Sunday, April 27, 2014

Fear of Public Speaking (or Improv at Jersey Boys)


As writers of self-published or small-press published books, we know exactly how much help will get marketing and publicizing our work: zero to none. And so, the burden is on our stoic yet sensitive shoulders to hawk our goods and knock some sense into the ignorant and unwashed in order to get them to buy our books. This means getting interviewed on blogs and websites. This means doing talk shows on AM radio stations in Podunk, who the hell knows where, at 4 AM. This means telling your story on cable TV public access stations at 6 AM on Sunday when even God's asleep. But it also means speaking in front of a live audience. This audience could be your writers group, a hip bar, a library, or even a writers' conference. I've spoken at libraries where more people have shown up to use the bathroom then they did to hear my spiel.

Public speaking is nerve-racking. It's painful to watch a nervous speaker fall apart in a presentation. There are usually signs that the dude is nervous: rapid breaths, pauses where it looks like they couldn't remember their name let alone their speech, a sudden wet stain down the front of their pants, and of course, fainting.

My wife has a terrible time speaking in front of an audience. She stutters, stammers, and worst of all, develops hives, large red splotches all over her face and arms. If you gave her a choice of speaking in front of a group or death, she’d choose the latter.

I'm not a bad speaker, but I'm not good either. I don't have the experience a best-selling author does speaking to 40 or 50 large groups a year. So I practice when I can.

Last night, Pam and I went to see the musical, Jersey Boys, at the Bob Carr Theater in Orlando. We had front row seats and the play was fabulous. During intermission, Pam went to the restroom leaving me there in front of the stage to stretch my legs. What a great time to practice my public speaking, I thought. I turned around to see 2500 theatergoers all looking in my direction. A once-in-a-lifetime opportunity. For the next five minutes I spoke of my writing, my books, and anything else I could think of while staring in the eyes of patrons who must've all thought I was nuts. I spoke softly but gestured wildly, imagining I was at the largest writers’ conference in the world.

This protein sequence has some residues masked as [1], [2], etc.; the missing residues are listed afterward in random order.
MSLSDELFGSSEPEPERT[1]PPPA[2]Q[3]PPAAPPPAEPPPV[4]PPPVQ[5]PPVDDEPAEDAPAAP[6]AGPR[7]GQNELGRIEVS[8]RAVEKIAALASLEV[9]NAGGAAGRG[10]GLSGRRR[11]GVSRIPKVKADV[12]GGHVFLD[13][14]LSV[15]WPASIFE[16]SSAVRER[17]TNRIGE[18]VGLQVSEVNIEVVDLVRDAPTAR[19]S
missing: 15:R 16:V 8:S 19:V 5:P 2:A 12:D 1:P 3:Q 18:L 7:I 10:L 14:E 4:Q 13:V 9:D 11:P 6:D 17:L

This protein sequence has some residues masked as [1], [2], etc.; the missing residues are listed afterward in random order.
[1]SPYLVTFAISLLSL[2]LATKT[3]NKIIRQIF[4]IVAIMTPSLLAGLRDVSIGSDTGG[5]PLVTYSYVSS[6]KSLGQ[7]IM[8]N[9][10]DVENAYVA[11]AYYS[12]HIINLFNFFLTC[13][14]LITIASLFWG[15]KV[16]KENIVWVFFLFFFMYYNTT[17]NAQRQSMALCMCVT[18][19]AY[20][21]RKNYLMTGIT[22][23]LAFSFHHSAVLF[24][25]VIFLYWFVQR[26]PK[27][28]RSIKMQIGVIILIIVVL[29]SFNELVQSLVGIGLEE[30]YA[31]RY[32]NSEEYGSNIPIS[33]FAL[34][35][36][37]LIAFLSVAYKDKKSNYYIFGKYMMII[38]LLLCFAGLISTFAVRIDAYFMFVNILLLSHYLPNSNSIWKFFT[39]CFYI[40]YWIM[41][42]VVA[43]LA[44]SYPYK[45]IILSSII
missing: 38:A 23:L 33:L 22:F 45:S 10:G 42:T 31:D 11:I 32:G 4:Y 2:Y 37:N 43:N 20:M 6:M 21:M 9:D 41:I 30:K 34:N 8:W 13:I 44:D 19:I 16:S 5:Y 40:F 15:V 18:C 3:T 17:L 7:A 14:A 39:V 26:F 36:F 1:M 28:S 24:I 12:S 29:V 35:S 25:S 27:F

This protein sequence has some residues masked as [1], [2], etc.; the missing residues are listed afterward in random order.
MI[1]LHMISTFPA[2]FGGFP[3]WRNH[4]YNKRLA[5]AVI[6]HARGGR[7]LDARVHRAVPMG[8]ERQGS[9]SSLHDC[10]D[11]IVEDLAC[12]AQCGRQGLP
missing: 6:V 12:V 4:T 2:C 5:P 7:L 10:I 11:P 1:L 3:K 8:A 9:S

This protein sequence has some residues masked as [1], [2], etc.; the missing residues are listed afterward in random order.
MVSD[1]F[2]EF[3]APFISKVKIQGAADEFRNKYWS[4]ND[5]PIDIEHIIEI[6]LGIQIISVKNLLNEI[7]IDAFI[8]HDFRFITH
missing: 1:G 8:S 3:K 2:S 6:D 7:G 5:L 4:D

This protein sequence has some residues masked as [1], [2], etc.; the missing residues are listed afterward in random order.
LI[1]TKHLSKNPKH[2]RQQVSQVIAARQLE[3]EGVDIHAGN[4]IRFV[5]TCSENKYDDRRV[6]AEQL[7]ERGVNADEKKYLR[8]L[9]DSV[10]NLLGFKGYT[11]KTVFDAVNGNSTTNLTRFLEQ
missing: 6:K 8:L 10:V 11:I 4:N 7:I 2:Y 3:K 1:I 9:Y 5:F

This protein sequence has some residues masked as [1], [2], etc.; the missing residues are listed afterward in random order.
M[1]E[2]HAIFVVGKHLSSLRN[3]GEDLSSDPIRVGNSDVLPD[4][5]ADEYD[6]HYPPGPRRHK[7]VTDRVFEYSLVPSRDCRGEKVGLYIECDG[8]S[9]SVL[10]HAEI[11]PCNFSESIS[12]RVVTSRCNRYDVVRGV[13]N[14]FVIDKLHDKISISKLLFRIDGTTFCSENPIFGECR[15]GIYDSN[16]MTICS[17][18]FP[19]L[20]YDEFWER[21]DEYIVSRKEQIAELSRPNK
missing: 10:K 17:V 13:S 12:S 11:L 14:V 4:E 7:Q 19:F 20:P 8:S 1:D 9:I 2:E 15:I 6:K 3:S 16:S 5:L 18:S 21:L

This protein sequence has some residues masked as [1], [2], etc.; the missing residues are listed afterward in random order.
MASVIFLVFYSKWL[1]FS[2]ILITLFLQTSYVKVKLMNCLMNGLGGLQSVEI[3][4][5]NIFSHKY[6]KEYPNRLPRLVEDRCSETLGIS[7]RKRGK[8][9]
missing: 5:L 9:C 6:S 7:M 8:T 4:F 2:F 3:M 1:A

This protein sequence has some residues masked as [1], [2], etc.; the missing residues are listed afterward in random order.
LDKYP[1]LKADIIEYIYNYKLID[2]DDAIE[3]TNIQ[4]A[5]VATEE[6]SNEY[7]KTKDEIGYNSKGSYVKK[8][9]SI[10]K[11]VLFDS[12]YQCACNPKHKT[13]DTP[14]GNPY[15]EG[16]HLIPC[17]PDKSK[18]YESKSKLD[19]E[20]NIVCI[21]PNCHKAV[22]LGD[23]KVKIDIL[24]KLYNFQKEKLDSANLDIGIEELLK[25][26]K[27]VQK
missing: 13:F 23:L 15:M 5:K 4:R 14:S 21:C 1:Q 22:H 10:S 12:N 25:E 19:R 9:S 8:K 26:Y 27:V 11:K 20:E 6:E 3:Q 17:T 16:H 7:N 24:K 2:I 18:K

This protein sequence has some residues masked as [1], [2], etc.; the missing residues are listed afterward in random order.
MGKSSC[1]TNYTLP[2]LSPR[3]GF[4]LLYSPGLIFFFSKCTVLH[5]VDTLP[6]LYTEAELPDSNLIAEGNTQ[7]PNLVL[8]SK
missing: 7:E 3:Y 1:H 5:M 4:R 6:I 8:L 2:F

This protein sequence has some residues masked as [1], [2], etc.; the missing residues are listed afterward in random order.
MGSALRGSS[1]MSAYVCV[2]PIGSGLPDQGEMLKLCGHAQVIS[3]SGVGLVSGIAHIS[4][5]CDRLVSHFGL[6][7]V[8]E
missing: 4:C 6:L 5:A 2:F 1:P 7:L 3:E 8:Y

I tried to imagine my audience was naked to calm my nerves, but ever since McDonald's and KFC changed the shape of the American body I just can't do that anymore. It just doesn’t work unless you're talking to a convention of supermodels.  Instead,  I took deliberate pauses between sentences and thought of something relaxing, like surfing or golf.
When my children were about ten-years-old, I taught them public speaking skills by offering them a dollar if they could talk about a subject, any subject, for one minute, without saying, um, or like, or you know. The girls failed most of the time but when they nailed it, that dollar felt like a trophy to them. Now my daughters tell me the game gave them the confidence to stand up in front of large audiences and feel completely calm.

Back to the Jersey Boys. I finished with a flurry and a bow to the 2500 confused patrons, who seemed to be really looking forward to the show starting up again after the intermission.
In conclusion, if you go to a play or a ball game or a rock concert and some nerd gets onstage and pretends he's a keynote speaker, don't call Security. He's just a writer and you know how they are.